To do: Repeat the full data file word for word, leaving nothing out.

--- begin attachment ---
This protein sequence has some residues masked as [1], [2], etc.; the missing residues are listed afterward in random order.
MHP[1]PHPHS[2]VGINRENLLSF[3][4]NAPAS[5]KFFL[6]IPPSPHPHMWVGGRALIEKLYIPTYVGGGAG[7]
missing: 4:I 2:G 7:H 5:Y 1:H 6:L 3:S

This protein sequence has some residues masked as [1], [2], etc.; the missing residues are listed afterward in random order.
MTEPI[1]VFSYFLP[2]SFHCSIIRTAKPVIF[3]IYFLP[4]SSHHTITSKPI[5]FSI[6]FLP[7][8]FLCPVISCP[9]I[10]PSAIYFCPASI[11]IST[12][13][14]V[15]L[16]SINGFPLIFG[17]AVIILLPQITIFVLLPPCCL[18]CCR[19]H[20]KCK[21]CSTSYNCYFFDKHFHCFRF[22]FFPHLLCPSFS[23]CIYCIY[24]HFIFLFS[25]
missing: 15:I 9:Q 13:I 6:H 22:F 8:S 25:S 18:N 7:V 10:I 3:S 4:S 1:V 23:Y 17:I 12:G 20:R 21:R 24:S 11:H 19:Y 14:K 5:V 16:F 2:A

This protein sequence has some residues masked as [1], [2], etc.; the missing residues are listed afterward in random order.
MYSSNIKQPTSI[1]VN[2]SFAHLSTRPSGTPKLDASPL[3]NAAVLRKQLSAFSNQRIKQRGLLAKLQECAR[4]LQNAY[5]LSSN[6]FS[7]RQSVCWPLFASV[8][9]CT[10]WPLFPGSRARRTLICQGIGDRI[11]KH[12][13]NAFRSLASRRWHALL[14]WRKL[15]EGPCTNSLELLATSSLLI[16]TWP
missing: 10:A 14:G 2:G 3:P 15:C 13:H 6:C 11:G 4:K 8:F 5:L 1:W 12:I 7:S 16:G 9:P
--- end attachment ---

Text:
This protein sequence has some residues masked as [1], [2], etc.; the missing residues are listed afterward in random order.
MHP[1]PHPHS[2]VGINRENLLSF[3][4]NAPAS[5]KFFL[6]IPPSPHPHMWVGGRALIEKLYIPTYVGGGAG[7]
missing: 4:I 2:G 7:H 5:Y 1:H 6:L 3:S

This protein sequence has some residues masked as [1], [2], etc.; the missing residues are listed afterward in random order.
MTEPI[1]VFSYFLP[2]SFHCSIIRTAKPVIF[3]IYFLP[4]SSHHTITSKPI[5]FSI[6]FLP[7][8]FLCPVISCP[9]I[10]PSAIYFCPASI[11]IST[12][13][14]V[15]L[16]SINGFPLIFG[17]AVIILLPQITIFVLLPPCCL[18]CCR[19]H[20]KCK[21]CSTSYNCYFFDKHFHCFRF[22]FFPHLLCPSFS[23]CIYCIY[24]HFIFLFS[25]
missing: 15:I 9:Q 13:I 6:H 22:F 8:S 25:S 18:N 7:V 10:I 3:S 4:S 1:V 23:Y 17:I 12:G 20:R 21:R 24:S 11:H 19:Y 14:K 5:V 16:F 2:A

This protein sequence has some residues masked as [1], [2], etc.; the missing residues are listed afterward in random order.
MYSSNIKQPTSI[1]VN[2]SFAHLSTRPSGTPKLDASPL[3]NAAVLRKQLSAFSNQRIKQRGLLAKLQECAR[4]LQNAY[5]LSSN[6]FS[7]RQSVCWPLFASV[8][9]CT[10]WPLFPGSRARRTLICQGIGDRI[11]KH[12][13]NAFRSLASRRWHALL[14]WRKL[15]EGPCTNSLELLATSSLLI[16]TWP
missing: 10:A 14:G 2:G 3:P 15:C 13:H 6:C 11:G 4:K 8:F 5:L 1:W 12:I 7:S 16:G 9:P